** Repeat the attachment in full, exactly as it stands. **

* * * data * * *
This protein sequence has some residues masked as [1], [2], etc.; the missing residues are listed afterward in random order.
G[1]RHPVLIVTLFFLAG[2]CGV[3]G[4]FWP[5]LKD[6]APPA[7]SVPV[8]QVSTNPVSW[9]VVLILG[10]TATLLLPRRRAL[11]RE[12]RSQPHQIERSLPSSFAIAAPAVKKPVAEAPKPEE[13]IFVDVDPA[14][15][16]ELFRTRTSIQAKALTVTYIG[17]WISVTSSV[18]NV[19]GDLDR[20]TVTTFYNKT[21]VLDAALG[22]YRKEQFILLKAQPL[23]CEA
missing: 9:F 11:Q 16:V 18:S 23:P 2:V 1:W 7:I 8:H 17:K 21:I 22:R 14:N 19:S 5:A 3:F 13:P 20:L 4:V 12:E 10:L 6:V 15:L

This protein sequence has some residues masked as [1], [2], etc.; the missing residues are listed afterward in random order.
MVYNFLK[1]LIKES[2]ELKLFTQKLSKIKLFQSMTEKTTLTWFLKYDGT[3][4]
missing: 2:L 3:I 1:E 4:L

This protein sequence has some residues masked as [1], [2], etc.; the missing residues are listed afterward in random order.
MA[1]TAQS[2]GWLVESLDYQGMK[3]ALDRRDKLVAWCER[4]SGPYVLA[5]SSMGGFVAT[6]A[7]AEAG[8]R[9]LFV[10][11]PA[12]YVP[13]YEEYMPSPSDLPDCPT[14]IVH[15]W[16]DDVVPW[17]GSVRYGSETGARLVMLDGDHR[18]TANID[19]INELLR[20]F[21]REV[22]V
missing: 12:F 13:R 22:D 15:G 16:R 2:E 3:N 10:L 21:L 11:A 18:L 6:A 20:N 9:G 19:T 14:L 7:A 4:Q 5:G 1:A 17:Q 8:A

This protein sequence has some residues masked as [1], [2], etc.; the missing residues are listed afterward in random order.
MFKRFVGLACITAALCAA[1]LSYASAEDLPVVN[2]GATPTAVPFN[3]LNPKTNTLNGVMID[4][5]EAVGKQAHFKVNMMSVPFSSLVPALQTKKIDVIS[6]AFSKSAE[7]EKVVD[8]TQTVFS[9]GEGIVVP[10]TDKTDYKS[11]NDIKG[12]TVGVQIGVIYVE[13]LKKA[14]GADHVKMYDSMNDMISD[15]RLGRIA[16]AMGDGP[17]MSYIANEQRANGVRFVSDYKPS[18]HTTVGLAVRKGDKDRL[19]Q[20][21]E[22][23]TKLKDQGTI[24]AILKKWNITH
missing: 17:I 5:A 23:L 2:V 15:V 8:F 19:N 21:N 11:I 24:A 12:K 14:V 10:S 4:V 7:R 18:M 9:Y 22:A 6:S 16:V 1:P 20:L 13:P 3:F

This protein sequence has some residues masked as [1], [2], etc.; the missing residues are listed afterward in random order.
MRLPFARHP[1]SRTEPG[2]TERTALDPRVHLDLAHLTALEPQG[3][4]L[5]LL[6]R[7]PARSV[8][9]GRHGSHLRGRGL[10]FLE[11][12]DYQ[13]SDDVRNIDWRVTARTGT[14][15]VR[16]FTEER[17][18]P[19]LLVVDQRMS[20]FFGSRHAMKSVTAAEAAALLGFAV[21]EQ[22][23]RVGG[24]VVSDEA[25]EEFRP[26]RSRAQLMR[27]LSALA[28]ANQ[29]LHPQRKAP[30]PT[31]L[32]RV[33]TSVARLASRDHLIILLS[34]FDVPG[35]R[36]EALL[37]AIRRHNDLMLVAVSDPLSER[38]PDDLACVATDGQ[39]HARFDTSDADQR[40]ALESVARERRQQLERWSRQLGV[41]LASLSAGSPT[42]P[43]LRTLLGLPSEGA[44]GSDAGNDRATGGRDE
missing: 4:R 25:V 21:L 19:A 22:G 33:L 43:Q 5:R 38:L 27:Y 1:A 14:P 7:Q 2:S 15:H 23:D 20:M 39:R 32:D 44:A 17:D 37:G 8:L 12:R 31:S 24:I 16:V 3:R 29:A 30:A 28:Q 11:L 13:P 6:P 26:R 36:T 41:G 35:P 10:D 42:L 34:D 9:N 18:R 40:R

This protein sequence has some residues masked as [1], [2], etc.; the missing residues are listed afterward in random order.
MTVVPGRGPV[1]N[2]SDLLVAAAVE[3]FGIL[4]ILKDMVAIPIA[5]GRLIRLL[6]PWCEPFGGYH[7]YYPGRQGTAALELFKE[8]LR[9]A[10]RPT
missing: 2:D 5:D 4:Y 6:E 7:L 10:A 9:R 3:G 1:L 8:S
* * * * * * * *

This protein sequence has some residues masked as [1], [2], etc.; the missing residues are listed afterward in random order.
G[1]RHPVLIVTLFFLAG[2]CGV[3]G[4]FWP[5]LKD[6]APPA[7]SVPV[8]QVSTNPVSW[9]VVLILG[10]TATLLLPRRRAL[11]RE[12]RSQPHQIERSLPSSFAIAAPAVKKPVAEAPKPEE[13]IFVDVDPA[14][15][16]ELFRTRTSIQAKALTVTYIG[17]WISVTSSV[18]NV[19]GDLDR[20]TVTTFYNKT[21]VLDAALG[22]YRKEQFILLKAQPL[23]CEA
missing: 9:F 11:Q 16:V 18:S 23:P 2:V 1:W 7:I 8:H 17:K 21:I 22:R 14:N 19:S 5:A 3:F 13:P 20:L 4:V 12:E 10:L 6:V 15:L

This protein sequence has some residues masked as [1], [2], etc.; the missing residues are listed afterward in random order.
MVYNFLK[1]LIKES[2]ELKLFTQKLSKIKLFQSMTEKTTLTWFLKYDGT[3][4]
missing: 2:L 3:I 1:E 4:L

This protein sequence has some residues masked as [1], [2], etc.; the missing residues are listed afterward in random order.
MA[1]TAQS[2]GWLVESLDYQGMK[3]ALDRRDKLVAWCER[4]SGPYVLA[5]SSMGGFVAT[6]A[7]AEAG[8]R[9]LFV[10][11]PA[12]YVP[13]YEEYMPSPSDLPDCPT[14]IVH[15]W[16]DDVVPW[17]GSVRYGSETGARLVMLDGDHR[18]TANID[19]INELLR[20]F[21]REV[22]V
missing: 12:F 13:R 22:D 15:G 16:R 2:E 3:N 10:L 21:L 11:A 18:L 6:A 20:N 9:G 19:T 14:L 7:A 4:Q 5:G 1:A 17:Q 8:A

This protein sequence has some residues masked as [1], [2], etc.; the missing residues are listed afterward in random order.
MFKRFVGLACITAALCAA[1]LSYASAEDLPVVN[2]GATPTAVPFN[3]LNPKTNTLNGVMID[4][5]EAVGKQAHFKVNMMSVPFSSLVPALQTKKIDVIS[6]AFSKSAE[7]EKVVD[8]TQTVFS[9]GEGIVVP[10]TDKTDYKS[11]NDIKG[12]TVGVQIGVIYVE[13]LKKA[14]GADHVKMYDSMNDMISD[15]RLGRIA[16]AMGDGP[17]MSYIANEQRANGVRFVSDYKPS[18]HTTVGLAVRKGDKDRL[19]Q[20][21]E[22][23]TKLKDQGTI[24]AILKKWNITH
missing: 17:I 5:A 23:L 2:V 15:V 8:F 19:N 21:N 11:I 24:A 12:K 14:V 10:S 4:V 7:R 18:M 9:Y 22:A 6:S 16:V 1:P 20:L 13:P 3:F

This protein sequence has some residues masked as [1], [2], etc.; the missing residues are listed afterward in random order.
MRLPFARHP[1]SRTEPG[2]TERTALDPRVHLDLAHLTALEPQG[3][4]L[5]LL[6]R[7]PARSV[8][9]GRHGSHLRGRGL[10]FLE[11][12]DYQ[13]SDDVRNIDWRVTARTGT[14][15]VR[16]FTEER[17][18]P[19]LLVVDQRMS[20]FFGSRHAMKSVTAAEAAALLGFAV[21]EQ[22][23]RVGG[24]VVSDEA[25]EEFRP[26]RSRAQLMR[27]LSALA[28]ANQ[29]LHPQRKAP[30]PT[31]L[32]RV[33]TSVARLASRDHLIILLS[34]FDVPG[35]R[36]EALL[37]AIRRHNDLMLVAVSDPLSER[38]PDDLACVATDGQ[39]HARFDTSDADQR[40]ALESVARERRQQLERWSRQLGV[41]LASLSAGSPT[42]P[43]LRTLLGLPSEGA[44]GSDAGNDRATGGRDE
missing: 4:R 25:V 21:L 19:A 22:G 33:L 43:Q 5:R 38:L 27:Y 1:A 14:P 7:Q 2:S 15:H 23:D 20:M 39:R 32:D 44:A 17:D 37:G 8:L 12:R 31:S 24:I 16:V 3:R 29:A 30:A 28:Q 11:L 13:P 6:P 26:R 36:T 41:G 35:P 10:D 42:L 34:D 9:N 18:R 40:R

This protein sequence has some residues masked as [1], [2], etc.; the missing residues are listed afterward in random order.
MTVVPGRGPV[1]N[2]SDLLVAAAVE[3]FGIL[4]ILKDMVAIPIA[5]GRLIRLL[6]PWCEPFGGYH[7]YYPGRQGTAALELFKE[8]LR[9]A[10]RPT
missing: 2:D 5:D 4:Y 6:E 7:L 10:A 9:R 3:G 1:L 8:S